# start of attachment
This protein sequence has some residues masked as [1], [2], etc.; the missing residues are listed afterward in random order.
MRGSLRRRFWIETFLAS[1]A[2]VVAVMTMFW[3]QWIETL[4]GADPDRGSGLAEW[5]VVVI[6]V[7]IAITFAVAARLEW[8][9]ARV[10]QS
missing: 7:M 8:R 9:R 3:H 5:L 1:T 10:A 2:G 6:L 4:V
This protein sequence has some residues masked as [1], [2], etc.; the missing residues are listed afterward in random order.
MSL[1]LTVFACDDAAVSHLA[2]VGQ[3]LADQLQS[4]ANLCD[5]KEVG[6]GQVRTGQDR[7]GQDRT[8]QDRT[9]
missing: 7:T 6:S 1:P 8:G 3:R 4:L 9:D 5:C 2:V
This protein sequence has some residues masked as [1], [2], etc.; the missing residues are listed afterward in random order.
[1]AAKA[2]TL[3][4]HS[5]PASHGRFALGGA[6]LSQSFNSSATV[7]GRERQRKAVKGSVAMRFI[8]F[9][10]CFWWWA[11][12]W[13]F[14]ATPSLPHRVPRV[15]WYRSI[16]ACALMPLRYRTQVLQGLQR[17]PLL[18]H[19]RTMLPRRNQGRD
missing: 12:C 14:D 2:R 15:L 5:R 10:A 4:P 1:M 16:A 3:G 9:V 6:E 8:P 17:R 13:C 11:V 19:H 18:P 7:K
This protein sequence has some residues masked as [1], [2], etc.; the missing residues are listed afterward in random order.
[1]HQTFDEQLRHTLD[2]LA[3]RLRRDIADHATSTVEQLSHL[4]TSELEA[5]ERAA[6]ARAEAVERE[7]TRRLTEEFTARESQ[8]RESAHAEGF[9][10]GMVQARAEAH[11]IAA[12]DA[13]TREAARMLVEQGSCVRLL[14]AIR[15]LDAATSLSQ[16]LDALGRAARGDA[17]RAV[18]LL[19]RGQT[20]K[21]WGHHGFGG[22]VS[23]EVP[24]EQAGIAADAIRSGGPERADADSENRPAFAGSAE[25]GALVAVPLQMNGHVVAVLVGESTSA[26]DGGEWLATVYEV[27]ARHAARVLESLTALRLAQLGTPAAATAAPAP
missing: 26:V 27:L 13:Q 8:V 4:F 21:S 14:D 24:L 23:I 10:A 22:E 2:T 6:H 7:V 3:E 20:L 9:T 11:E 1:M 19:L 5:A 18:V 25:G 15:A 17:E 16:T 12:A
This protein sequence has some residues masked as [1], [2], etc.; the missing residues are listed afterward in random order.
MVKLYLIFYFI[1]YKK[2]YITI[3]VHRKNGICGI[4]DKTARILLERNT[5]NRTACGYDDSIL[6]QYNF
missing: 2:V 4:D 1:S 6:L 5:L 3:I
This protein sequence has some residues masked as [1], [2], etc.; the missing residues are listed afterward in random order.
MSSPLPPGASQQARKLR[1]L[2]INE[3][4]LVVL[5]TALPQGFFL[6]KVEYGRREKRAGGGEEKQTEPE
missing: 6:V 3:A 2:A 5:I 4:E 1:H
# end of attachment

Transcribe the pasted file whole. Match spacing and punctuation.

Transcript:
This protein sequence has some residues masked as [1], [2], etc.; the missing residues are listed afterward in random order.
MRGSLRRRFWIETFLAS[1]A[2]VVAVMTMFW[3]QWIETL[4]GADPDRGSGLAEW[5]VVVI[6]V[7]IAITFAVAARLEW[8][9]ARV[10]QS
missing: 7:M 8:R 9:R 3:H 5:L 1:T 10:A 2:G 6:L 4:V
This protein sequence has some residues masked as [1], [2], etc.; the missing residues are listed afterward in random order.
MSL[1]LTVFACDDAAVSHLA[2]VGQ[3]LADQLQS[4]ANLCD[5]KEVG[6]GQVRTGQDR[7]GQDRT[8]QDRT[9]
missing: 7:T 6:S 1:P 8:G 3:R 4:L 9:D 5:C 2:V
This protein sequence has some residues masked as [1], [2], etc.; the missing residues are listed afterward in random order.
[1]AAKA[2]TL[3][4]HS[5]PASHGRFALGGA[6]LSQSFNSSATV[7]GRERQRKAVKGSVAMRFI[8]F[9][10]CFWWWA[11][12]W[13]F[14]ATPSLPHRVPRV[15]WYRSI[16]ACALMPLRYRTQVLQGLQR[17]PLL[18]H[19]RTMLPRRNQGRD
missing: 12:C 14:D 2:R 15:L 5:R 10:A 4:P 1:M 16:A 3:G 9:V 6:E 8:P 17:R 13:C 11:V 19:H 18:P 7:K
This protein sequence has some residues masked as [1], [2], etc.; the missing residues are listed afterward in random order.
[1]HQTFDEQLRHTLD[2]LA[3]RLRRDIADHATSTVEQLSHL[4]TSELEA[5]ERAA[6]ARAEAVERE[7]TRRLTEEFTARESQ[8]RESAHAEGF[9][10]GMVQARAEAH[11]IAA[12]DA[13]TREAARMLVEQGSCVRLL[14]AIR[15]LDAATSLSQ[16]LDALGRAARGDA[17]RAV[18]LL[19]RGQT[20]K[21]WGHHGFGG[22]VS[23]EVP[24]EQAGIAADAIRSGGPERADADSENRPAFAGSAE[25]GALVAVPLQMNGHVVAVLVGESTSA[26]DGGEWLATVYEV[27]ARHAARVLESLTALRLAQLGTPAAATAAPAP
missing: 26:V 27:L 13:Q 8:V 4:F 21:S 14:D 24:L 23:I 10:A 22:E 2:T 6:H 7:V 3:E 20:L 9:T 11:E 1:M 19:L 5:A 18:V 25:G 15:A 17:E 16:T 12:A
This protein sequence has some residues masked as [1], [2], etc.; the missing residues are listed afterward in random order.
MVKLYLIFYFI[1]YKK[2]YITI[3]VHRKNGICGI[4]DKTARILLERNT[5]NRTACGYDDSIL[6]QYNF
missing: 2:V 4:D 1:S 6:L 5:L 3:I
This protein sequence has some residues masked as [1], [2], etc.; the missing residues are listed afterward in random order.
MSSPLPPGASQQARKLR[1]L[2]INE[3][4]LVVL[5]TALPQGFFL[6]KVEYGRREKRAGGGEEKQTEPE
missing: 6:V 3:A 2:A 5:I 4:E 1:H